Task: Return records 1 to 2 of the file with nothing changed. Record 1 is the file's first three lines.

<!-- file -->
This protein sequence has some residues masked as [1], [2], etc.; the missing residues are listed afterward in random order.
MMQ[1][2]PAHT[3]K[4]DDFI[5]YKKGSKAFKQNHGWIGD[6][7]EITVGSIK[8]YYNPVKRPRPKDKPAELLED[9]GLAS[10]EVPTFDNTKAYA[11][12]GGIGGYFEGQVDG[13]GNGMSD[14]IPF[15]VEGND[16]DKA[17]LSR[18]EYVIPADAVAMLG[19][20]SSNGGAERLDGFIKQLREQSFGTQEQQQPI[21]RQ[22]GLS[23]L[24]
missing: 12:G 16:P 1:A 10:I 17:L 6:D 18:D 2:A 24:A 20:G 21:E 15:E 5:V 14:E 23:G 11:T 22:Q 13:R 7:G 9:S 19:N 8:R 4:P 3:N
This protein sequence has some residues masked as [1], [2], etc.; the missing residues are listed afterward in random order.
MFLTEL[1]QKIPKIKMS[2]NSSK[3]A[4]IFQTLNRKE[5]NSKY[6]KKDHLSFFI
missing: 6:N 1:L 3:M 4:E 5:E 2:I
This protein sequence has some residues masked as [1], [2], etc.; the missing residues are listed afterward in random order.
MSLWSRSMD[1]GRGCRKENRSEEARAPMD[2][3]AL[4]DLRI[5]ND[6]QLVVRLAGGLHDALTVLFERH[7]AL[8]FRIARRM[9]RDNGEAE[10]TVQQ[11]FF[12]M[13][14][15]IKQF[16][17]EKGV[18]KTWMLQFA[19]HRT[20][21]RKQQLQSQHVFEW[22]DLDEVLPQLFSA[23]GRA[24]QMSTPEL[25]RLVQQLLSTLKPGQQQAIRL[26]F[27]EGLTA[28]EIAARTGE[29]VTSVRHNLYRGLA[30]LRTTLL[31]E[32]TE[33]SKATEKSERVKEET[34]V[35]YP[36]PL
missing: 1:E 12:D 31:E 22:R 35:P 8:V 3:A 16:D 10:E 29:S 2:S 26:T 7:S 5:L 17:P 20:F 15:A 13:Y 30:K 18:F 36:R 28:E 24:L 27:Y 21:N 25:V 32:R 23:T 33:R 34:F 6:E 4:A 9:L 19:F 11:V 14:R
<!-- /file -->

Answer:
This protein sequence has some residues masked as [1], [2], etc.; the missing residues are listed afterward in random order.
MMQ[1][2]PAHT[3]K[4]DDFI[5]YKKGSKAFKQNHGWIGD[6][7]EITVGSIK[8]YYNPVKRPRPKDKPAELLED[9]GLAS[10]EVPTFDNTKAYA[11][12]GGIGGYFEGQVDG[13]GNGMSD[14]IPF[15]VEGND[16]DKA[17]LSR[18]EYVIPADAVAMLG[19][20]SSNGGAERLDGFIKQLREQSFGTQEQQQPI[21]RQ[22]GLS[23]L[24]
missing: 12:G 16:P 1:A 10:I 17:L 6:D 18:D 2:A 24:A 20:G 21:E 15:E 5:V 14:E 23:G 11:T 22:Q 13:R 7:G 9:S 19:N 8:R 4:P 3:N
This protein sequence has some residues masked as [1], [2], etc.; the missing residues are listed afterward in random order.
MFLTEL[1]QKIPKIKMS[2]NSSK[3]A[4]IFQTLNRKE[5]NSKY[6]KKDHLSFFI
missing: 6:N 1:L 3:M 4:E 5:E 2:I